Each year on May 6, the new recruits for the Pontifical Swiss Guard are sworn in at an impressive, and ancient, ceremony in the San Damaso Courtyard of the Apostolic Palace. The forty new Swiss Guards are the first group of recruits to go through the new model of training, which includes a month of instruction at the famous Swiss Guards’ school at Isone in the canton of Ticino before beginning their courses at the Vatican.
Ahead of the swearing-in ceremony, the new recruits, with their families and friends, and the other members of the Swiss Guard, were received by Pope Francis at an audience in the Sala Clementina.
The presence of so many visitors from Switzerland, the Pope said, “manifests the affection of Swiss Catholics for the Holy See, Christian education, and the good example through which the parents have transmitted to their children the faith, the value of pertaining to the Christian community, and the significance of ecclesial service.”
Pope Francis recalled that the ceremony takes place on the anniversary of the Sack of Rome, when 147 Swiss Guards gave their lives to defend the Pope. Today, the Holy Father said, the Swiss Guards “are not called to this heroic offering of your physical life, but to another sacrifice no less arduous: to serve, that is, the power of the faith.” This, he continued, “is an effective barrier to resist the various forces and powers of this world, and above all he who is ‘the prince of this world,’ ‘the father of lies,’ who ‘goes about like a lion, seeking someone to devour.’”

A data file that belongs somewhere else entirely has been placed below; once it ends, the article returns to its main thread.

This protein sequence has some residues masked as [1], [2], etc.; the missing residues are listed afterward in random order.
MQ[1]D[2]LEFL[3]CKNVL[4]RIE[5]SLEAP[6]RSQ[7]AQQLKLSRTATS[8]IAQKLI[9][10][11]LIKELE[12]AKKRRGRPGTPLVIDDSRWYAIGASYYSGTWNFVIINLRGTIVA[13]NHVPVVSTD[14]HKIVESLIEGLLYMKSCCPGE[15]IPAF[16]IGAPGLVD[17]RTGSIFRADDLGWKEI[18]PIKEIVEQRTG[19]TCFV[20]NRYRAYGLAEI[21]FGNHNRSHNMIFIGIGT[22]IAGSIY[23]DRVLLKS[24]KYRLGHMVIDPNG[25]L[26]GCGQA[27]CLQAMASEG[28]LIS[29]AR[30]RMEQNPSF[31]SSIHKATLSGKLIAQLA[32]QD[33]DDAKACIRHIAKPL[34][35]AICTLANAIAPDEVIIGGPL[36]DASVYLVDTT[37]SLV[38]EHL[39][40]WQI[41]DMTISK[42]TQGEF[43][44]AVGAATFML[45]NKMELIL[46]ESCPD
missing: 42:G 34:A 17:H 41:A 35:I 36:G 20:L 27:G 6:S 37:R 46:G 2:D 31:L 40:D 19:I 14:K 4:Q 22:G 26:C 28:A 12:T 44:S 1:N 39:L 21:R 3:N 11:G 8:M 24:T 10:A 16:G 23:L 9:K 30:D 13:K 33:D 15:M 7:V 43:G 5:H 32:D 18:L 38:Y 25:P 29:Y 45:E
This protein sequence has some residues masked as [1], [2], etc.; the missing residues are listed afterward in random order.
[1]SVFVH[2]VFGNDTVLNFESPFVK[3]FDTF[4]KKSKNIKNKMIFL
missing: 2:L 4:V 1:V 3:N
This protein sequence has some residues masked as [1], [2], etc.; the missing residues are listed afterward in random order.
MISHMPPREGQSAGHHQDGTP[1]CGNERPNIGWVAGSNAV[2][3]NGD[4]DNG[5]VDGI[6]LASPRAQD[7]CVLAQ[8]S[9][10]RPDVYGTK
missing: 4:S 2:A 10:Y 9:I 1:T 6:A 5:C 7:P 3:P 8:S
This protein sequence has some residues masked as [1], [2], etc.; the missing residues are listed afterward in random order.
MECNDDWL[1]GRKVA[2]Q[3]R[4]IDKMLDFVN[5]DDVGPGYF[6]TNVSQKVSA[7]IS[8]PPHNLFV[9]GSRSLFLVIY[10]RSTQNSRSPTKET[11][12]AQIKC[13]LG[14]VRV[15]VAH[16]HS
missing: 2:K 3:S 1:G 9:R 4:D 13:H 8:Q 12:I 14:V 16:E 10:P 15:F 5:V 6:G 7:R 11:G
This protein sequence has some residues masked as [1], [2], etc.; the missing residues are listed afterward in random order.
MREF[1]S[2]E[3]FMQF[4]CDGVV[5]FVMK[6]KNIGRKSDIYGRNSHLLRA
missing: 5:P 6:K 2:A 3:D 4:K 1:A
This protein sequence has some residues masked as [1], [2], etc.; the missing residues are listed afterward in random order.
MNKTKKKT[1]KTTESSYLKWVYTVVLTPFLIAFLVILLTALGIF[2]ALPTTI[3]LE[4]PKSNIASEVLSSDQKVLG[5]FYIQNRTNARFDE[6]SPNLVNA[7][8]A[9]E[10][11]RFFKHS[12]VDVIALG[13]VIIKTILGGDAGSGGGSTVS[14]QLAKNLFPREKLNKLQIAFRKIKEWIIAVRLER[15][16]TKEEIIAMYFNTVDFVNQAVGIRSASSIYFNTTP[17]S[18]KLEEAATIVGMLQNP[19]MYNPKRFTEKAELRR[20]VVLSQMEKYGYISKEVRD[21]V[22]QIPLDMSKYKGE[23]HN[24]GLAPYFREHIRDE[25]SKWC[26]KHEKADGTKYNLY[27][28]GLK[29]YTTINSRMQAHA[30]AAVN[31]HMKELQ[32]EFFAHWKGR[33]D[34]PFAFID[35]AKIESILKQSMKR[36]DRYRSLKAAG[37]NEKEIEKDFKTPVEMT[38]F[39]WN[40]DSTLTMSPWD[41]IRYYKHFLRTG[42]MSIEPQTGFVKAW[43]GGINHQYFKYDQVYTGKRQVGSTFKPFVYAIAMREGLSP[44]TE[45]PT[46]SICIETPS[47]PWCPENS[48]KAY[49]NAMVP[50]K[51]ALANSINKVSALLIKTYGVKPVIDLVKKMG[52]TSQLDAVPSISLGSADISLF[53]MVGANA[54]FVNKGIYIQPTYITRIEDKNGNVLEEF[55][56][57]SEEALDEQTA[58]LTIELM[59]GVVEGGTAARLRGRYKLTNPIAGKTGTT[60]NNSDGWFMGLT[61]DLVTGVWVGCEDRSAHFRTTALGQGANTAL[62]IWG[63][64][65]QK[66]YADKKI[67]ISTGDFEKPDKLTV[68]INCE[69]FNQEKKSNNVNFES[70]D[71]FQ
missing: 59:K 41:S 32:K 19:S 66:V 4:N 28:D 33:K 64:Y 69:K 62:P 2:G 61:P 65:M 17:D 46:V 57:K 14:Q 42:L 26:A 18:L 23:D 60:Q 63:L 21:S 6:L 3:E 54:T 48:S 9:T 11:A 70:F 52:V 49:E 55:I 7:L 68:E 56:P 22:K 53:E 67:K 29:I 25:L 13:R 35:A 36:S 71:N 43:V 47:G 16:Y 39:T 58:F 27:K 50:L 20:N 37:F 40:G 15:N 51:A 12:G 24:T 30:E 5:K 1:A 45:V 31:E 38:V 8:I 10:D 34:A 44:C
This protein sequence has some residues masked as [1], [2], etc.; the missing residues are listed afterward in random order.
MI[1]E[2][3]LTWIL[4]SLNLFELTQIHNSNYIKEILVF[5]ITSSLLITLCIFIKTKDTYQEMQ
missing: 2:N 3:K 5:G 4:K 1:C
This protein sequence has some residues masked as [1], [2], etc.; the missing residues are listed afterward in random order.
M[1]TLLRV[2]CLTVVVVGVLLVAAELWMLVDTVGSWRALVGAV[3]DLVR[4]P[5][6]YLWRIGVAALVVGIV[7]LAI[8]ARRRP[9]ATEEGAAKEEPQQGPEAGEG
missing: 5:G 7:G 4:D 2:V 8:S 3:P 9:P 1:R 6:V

The Pope emphasized the importance of spiritual growth for the new Guards during their time in Rome. He invited them to pass their time in the Eternal City “with sincere fraternity, supporting one another in leading an exemplary Christian life that is motivated and sustained by your faith.” He encouraged them to consider themselves “an active part of the great people of God, missionary disciples committed to bearing witness to the Gospel” both in their work and in their free time in Rome.
Rome, the Pope said, offers many opportunities for spiritual and cultural growth, which he encouraged the new recruits to take advantage of. He spoke of the example of St Philip Neri, who would help the children he cared for to discover “the traces of the ancient Christian community.” Taking the time “to follow in the footsteps of so many saints who have lived in the City,” Pope Francis said, “will make your time in Rome even more unforgettable and rich in fruit.”